Higher Levels of Ethyl Paraben and Butyl Paraben in Rat Amniotic Fluid than in Maternal Plasma after Subcutaneous Administration

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Abstract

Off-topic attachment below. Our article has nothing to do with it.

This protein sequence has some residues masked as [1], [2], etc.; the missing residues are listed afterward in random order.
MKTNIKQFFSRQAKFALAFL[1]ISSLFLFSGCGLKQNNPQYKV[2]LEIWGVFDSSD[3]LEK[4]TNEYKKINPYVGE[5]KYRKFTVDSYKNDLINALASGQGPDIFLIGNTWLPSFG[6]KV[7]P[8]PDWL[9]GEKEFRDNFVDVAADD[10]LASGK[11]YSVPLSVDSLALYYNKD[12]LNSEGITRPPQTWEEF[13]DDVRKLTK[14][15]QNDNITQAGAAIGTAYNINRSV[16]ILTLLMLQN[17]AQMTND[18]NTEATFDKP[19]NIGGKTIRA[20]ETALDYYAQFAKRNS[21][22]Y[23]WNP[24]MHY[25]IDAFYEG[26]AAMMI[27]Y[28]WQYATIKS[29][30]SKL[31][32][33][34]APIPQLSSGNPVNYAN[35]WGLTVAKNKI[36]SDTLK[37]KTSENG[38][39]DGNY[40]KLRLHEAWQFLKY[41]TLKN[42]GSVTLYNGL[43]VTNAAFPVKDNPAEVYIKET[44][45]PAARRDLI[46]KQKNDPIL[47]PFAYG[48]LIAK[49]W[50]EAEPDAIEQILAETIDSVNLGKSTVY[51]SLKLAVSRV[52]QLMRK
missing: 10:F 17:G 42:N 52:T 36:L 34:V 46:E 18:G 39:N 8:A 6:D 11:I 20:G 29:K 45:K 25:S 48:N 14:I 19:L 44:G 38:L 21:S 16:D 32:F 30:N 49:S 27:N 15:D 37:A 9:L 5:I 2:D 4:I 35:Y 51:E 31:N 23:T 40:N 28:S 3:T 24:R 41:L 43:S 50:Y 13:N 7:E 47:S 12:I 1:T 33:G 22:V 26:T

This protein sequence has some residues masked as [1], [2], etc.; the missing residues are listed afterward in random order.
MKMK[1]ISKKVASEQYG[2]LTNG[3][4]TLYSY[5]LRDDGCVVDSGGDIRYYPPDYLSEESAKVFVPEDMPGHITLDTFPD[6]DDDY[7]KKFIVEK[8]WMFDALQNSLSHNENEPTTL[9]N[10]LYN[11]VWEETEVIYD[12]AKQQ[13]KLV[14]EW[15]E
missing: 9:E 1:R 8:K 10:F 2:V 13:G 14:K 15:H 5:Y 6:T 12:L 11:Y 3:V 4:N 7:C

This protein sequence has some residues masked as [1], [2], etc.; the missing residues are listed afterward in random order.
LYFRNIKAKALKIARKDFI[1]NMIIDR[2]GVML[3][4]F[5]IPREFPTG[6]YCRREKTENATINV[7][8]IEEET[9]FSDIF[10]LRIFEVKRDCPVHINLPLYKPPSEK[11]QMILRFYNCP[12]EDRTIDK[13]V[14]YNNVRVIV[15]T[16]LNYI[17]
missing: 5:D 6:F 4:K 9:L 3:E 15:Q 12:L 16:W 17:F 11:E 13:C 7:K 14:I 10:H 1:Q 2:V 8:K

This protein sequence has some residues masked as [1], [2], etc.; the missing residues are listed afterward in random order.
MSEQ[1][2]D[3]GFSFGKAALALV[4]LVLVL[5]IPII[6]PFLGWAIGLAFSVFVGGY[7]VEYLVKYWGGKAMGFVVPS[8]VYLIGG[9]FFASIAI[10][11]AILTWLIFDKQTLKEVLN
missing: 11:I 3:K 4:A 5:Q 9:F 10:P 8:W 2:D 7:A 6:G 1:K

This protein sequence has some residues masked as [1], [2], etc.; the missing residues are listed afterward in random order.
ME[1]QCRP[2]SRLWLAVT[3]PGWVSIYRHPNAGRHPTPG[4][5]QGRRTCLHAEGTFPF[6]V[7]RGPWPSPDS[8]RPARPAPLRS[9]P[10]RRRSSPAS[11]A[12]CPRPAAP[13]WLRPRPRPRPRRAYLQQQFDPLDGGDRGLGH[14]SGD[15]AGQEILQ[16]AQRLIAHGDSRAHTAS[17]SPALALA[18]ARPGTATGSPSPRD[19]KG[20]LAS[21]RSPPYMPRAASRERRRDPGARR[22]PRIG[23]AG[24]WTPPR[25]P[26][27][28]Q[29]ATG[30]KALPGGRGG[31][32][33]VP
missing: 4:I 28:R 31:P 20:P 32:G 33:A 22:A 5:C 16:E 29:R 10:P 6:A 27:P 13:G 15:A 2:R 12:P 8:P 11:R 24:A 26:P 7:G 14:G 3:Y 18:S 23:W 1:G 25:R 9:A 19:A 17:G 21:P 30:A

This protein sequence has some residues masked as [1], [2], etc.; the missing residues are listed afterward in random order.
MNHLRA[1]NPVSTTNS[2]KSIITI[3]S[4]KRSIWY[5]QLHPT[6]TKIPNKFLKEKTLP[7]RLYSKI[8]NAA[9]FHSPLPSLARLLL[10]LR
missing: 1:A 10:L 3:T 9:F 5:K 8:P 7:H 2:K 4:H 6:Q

Parabens are a group of antimicrobial preservatives widely used in cosmetics, pharmaceuticals, and in foods. Previous in vitro and in vivo studies have shown weak estrogenic effects of some parabens. Thus, especially, exposure of fetus and infants via the mother is a matter of concern. In order to obtain more knowledge about the distribution of ethyl paraben and butyl paraben in pregnant rats and pups after perinatal exposure, the presented study was designed. The data show response and distribution of ethyl paraben and butyl paraben in maternal rat plasma, pools of amniotic fluids, placenta, whole-body fetuses, and in fetal liver after dosing of dams with 100, 200, and 400 mg/kg body weight (bw)/day from gestational day 7 to 21. After cesarean section of dams, the fluids and tissues were collected, deconjugated, and purified by solid-phase extraction, and ethyl paraben and butyl paraben were analyzed by liquid chromatography-tandem mass spectrometry. Markedly higher levels of ethyl paraben compared to butyl paraben were found in all fluids and tissues. Both ethyl paraben and butyl paraben in maternal plasma, livers, and whole-body tissues from fetus seemed to be saturated after dosing with ≥ 100 mg/kg bw/day, while both compounds were excreted into amniotic fluid in a dose-dependent manner. Significant difference was found between the level of ethyl paraben in maternal plasma and amniotic fluid after dosing with 200 mg/kg bw/day as well as between the levels of butyl paraben in maternal plasma and amniotic fluid after dosing with 100, 200, and 400 mg/kg bw/day.

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